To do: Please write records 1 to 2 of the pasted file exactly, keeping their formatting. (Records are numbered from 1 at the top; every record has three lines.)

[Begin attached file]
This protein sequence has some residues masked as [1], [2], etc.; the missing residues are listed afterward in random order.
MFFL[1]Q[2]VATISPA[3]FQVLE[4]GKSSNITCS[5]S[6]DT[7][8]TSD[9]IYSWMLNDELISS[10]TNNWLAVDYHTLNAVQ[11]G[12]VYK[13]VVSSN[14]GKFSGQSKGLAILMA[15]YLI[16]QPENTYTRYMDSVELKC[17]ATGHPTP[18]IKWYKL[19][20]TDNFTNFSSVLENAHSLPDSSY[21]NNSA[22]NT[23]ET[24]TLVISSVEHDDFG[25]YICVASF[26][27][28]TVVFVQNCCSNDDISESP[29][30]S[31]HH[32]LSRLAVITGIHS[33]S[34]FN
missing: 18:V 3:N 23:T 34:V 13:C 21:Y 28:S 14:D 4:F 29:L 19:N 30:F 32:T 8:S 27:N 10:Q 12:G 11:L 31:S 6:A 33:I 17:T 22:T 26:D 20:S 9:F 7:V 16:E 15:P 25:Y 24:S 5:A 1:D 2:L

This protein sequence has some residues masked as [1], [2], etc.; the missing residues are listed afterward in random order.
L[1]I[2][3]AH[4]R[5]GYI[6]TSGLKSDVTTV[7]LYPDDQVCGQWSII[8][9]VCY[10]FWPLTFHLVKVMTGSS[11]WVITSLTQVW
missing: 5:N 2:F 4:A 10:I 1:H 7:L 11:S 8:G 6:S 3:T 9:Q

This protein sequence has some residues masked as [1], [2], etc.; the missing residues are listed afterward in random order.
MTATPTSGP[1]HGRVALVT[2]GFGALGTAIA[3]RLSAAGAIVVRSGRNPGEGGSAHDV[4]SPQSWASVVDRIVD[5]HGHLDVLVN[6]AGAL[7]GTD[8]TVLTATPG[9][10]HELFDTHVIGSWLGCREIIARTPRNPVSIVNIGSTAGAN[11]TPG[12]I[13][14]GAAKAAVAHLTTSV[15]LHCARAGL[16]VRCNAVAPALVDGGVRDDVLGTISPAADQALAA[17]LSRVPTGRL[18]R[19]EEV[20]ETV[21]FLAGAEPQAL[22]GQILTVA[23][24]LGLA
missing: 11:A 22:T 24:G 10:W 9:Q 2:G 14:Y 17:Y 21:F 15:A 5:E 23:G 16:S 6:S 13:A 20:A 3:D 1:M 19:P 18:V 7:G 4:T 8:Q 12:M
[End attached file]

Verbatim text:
This protein sequence has some residues masked as [1], [2], etc.; the missing residues are listed afterward in random order.
MFFL[1]Q[2]VATISPA[3]FQVLE[4]GKSSNITCS[5]S[6]DT[7][8]TSD[9]IYSWMLNDELISS[10]TNNWLAVDYHTLNAVQ[11]G[12]VYK[13]VVSSN[14]GKFSGQSKGLAILMA[15]YLI[16]QPENTYTRYMDSVELKC[17]ATGHPTP[18]IKWYKL[19][20]TDNFTNFSSVLENAHSLPDSSY[21]NNSA[22]NT[23]ET[24]TLVISSVEHDDFG[25]YICVASF[26][27][28]TVVFVQNCCSNDDISESP[29][30]S[31]HH[32]LSRLAVITGIHS[33]S[34]FN
missing: 18:V 3:N 23:T 34:V 13:C 21:Y 28:S 14:D 4:F 29:L 19:N 30:F 32:T 8:S 27:N 10:Q 12:G 11:L 31:S 6:A 33:I 17:T 22:T 26:D 20:S 9:F 7:V 16:E 15:P 25:Y 24:S 5:A 1:D 2:L

This protein sequence has some residues masked as [1], [2], etc.; the missing residues are listed afterward in random order.
L[1]I[2][3]AH[4]R[5]GYI[6]TSGLKSDVTTV[7]LYPDDQVCGQWSII[8][9]VCY[10]FWPLTFHLVKVMTGSS[11]WVITSLTQVW
missing: 5:N 2:F 4:A 10:I 1:H 7:L 11:S 8:G 6:S 3:T 9:Q